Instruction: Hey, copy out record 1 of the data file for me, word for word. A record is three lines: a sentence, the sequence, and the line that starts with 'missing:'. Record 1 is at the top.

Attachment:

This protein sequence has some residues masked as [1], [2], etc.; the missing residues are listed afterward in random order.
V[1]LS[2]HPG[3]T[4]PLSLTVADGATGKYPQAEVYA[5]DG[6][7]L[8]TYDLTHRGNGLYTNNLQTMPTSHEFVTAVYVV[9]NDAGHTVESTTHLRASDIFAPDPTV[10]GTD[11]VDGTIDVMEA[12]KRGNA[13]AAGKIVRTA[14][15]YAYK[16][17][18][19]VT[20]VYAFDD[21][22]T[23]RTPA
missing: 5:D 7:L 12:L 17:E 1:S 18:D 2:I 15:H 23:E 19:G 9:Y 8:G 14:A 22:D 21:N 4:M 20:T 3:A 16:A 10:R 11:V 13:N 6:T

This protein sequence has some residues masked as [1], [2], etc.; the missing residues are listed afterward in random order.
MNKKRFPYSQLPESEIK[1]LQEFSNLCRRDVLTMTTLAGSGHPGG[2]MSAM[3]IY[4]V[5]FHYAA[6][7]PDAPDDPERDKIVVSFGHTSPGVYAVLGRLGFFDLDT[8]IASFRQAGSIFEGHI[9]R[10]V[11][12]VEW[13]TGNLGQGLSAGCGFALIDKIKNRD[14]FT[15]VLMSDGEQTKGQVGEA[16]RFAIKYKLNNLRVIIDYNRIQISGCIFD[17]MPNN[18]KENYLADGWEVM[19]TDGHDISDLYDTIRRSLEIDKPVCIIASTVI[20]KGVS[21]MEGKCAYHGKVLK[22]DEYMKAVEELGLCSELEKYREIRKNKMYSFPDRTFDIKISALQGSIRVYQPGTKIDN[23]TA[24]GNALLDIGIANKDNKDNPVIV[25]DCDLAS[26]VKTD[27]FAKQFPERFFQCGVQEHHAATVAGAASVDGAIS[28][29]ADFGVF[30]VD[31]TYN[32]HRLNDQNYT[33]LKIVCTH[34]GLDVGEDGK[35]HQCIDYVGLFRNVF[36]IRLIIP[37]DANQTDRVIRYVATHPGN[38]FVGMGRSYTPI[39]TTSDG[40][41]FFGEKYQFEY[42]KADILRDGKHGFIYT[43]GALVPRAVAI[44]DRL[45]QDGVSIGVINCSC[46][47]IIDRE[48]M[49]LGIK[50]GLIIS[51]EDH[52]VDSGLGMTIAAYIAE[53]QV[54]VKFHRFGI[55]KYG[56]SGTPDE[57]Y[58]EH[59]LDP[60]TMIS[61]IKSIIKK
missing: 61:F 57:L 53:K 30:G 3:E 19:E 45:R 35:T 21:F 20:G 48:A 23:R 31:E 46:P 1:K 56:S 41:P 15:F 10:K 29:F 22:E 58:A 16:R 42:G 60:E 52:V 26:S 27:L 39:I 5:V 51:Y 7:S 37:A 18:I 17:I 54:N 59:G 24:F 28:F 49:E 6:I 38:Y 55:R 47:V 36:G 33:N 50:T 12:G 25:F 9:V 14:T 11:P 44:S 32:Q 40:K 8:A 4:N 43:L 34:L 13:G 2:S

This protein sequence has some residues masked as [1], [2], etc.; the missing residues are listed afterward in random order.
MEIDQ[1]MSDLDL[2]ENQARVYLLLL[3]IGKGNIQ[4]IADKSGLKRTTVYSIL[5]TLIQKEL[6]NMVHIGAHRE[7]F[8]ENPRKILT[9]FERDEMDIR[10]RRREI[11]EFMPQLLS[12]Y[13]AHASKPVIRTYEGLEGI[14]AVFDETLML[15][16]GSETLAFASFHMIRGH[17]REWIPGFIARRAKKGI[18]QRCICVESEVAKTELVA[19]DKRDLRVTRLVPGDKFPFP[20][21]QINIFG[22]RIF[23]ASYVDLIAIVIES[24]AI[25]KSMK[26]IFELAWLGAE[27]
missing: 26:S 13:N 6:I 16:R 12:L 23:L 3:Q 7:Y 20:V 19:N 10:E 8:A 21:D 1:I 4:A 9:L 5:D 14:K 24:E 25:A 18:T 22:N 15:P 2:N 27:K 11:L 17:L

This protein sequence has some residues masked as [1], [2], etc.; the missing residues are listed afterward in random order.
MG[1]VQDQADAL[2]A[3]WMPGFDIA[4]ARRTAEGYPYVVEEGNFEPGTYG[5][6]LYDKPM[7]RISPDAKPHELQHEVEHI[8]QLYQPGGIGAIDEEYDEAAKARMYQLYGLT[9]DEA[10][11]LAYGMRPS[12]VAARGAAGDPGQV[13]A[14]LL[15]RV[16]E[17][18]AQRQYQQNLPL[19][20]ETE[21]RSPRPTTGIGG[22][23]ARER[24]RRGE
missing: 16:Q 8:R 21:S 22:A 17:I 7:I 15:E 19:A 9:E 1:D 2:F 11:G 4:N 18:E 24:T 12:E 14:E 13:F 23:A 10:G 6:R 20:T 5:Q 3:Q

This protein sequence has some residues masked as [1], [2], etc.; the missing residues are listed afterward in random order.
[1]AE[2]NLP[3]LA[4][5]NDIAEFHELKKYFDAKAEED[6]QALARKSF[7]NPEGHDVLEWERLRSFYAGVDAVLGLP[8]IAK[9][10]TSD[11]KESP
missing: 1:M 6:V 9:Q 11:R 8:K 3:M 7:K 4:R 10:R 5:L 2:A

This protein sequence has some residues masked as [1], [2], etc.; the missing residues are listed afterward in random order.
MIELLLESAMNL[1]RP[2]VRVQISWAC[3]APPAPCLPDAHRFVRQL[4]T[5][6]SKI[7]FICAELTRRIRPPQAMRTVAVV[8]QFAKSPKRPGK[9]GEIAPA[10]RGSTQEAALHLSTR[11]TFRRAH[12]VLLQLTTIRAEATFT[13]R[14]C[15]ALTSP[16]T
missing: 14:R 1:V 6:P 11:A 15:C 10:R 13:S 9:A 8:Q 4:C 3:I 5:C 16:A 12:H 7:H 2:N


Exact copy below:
This protein sequence has some residues masked as [1], [2], etc.; the missing residues are listed afterward in random order.
V[1]LS[2]HPG[3]T[4]PLSLTVADGATGKYPQAEVYA[5]DG[6][7]L[8]TYDLTHRGNGLYTNNLQTMPTSHEFVTAVYVV[9]NDAGHTVESTTHLRASDIFAPDPTV[10]GTD[11]VDGTIDVMEA[12]KRGNA[13]AAGKIVRTA[14][15]YAYK[16][17][18][19]VT[20]VYAFDD[21][22]T[23]RTPA
missing: 5:D 7:L 12:L 17:E 1:S 18:D 2:I 15:H 23:E 19:G 9:Y 8:G 14:A 22:D 21:N 4:M 20:T 3:A 16:A 10:R 11:V 13:N 6:T